BLAKE'S APOCALYPSE

A STUDY IN POETIC ARGUMENT

William Blake was the messiah of the imagination; in poem after poem he reached the everlasting gospel of the intellect and will; a once-in-a-lifetime "original", he lived and died virtually unknown, unhonored. Since the 20th century, however, he's become the grand prix of the illuminati, a legendary figure whose message to mankind is full of, for some, visionary greatness, for others, mystical gibberish. Sarold Bloom, one of Yale's up-and-coming faculty men, clearly belongs with the rooters, and his critique, an elaborate, eminently enthusiastic examination of all the verse, but most especially Milton, Jerusalem and The Four Zoas, should prove a sell-out with Blake scholars and fans. According to Bloom, Blake was insistently apocalyptic rather than biblically prophetic; his tapestry melded the symbolic lands of Beulah and Eden, the transformation of Innocence and Experience, the fall and resurrection of Man, the union of Good and Evil, those creative Contraries. As the forerunner of phenomenological psychology he synthesized the haunted state of lost mythic connections between man and nature, man and himself. Blake's debt to Boehme, Swednborg and Neoplatonism is noted, as is the author's to Northrope Frye, among others. A complex, challenging commentary.

Pub Date: March 8, 1963

ISBN: 0801490987

Page Count: 454

Publisher: Doubleday

Review Posted Online: Oct. 10, 2011

Kirkus Reviews Issue: March 1, 1963

Did you like this book?

No Comments Yet

Stricter than, say, Bergen Evans or W3 ("disinterested" means impartial — period), Strunk is in the last analysis...

THE ELEMENTS OF STYLE

50TH ANNIVERSARY EDITION

Privately published by Strunk of Cornell in 1918 and revised by his student E. B. White in 1959, that "little book" is back again with more White updatings.

Stricter than, say, Bergen Evans or W3 ("disinterested" means impartial — period), Strunk is in the last analysis (whoops — "A bankrupt expression") a unique guide (which means "without like or equal").

Pub Date: May 15, 1972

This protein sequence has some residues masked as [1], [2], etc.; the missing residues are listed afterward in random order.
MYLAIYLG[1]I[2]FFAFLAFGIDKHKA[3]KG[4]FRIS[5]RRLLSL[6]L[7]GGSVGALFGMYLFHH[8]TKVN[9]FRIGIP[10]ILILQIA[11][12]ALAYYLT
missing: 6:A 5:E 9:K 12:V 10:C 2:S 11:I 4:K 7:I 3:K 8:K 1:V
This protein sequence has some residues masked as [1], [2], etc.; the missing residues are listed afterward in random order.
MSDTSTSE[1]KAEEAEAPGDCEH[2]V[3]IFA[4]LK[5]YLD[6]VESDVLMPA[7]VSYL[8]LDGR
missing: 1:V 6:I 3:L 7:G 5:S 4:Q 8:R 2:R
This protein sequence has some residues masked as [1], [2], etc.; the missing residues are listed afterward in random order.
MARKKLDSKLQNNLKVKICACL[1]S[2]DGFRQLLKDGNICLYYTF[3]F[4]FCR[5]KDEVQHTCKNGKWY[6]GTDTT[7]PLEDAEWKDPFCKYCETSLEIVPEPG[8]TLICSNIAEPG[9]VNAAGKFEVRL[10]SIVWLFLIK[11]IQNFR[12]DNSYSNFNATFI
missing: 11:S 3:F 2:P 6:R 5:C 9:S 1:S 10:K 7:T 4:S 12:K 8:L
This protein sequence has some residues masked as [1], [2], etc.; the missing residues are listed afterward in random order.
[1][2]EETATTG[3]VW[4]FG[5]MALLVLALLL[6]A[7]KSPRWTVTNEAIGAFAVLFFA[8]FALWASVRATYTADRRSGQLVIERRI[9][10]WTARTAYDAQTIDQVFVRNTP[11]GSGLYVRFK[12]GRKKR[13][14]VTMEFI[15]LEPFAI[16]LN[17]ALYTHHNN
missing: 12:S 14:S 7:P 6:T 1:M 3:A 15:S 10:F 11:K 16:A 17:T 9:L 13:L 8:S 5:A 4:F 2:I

ISBN: 0205632645

Page Count: 105

Publisher: Macmillan

Review Posted Online: Oct. 28, 2011

Kirkus Reviews Issue: May 1, 1972

Did you like this book?

WHAT A WONDERFUL WORLD

A LIFETIME OF RECORDINGS

Noted jazz and pop record producer Thiele offers a chatty autobiography. Aided by record-business colleague Golden, Thiele traces his career from his start as a ``pubescent, novice jazz record producer'' in the 1940s through the '50s, when he headed Coral, Dot, and Roulette Records, and the '60s, when he worked for ABC and ran the famous Impulse! jazz label. At Coral, Thiele championed the work of ``hillbilly'' singer Buddy Holly, although the only sessions he produced with Holly were marred by saccharine strings. The producer specialized in more mainstream popsters like the irrepressibly perky Teresa Brewer (who later became his fourth wife) and the bubble-machine muzak-meister Lawrence Welk. At Dot, Thiele was instrumental in recording Jack Kerouac's famous beat- generation ramblings to jazz accompaniment (recordings that Dot's president found ``pornographic''), while also overseeing a steady stream of pop hits. He then moved to the Mafia-controlled Roulette label, where he observed the ``silk-suited, pinky-ringed'' entourage who frequented the label's offices. Incredibly, however, Thiele remembers the famously hard-nosed Morris Levy, who ran the label and was eventually convicted of extortion, as ``one of the kindest, most warm-hearted, and classiest music men I have ever known.'' At ABC/Impulse!, Thiele oversaw the classic recordings of John Coltrane, although he is the first to admit that Coltrane essentially produced his own sessions. Like many producers of the day, Thiele participated in the ownership of publishing rights to some of the songs he recorded; he makes no apology for this practice, which he calls ``entirely appropriate and without any ethical conflicts.'' A pleasant, if not exactly riveting, memoir that will be of most interest to those with a thirst for cocktail-hour stories of the record biz. (25 halftones, not seen)

Pub Date: May 1, 1995

ISBN: 0-19-508629-4

Page Count: 224

Publisher: Oxford Univ.

Review Posted Online: May 20, 2010

Kirkus Reviews Issue: March 1, 1995

Did you like this book?

more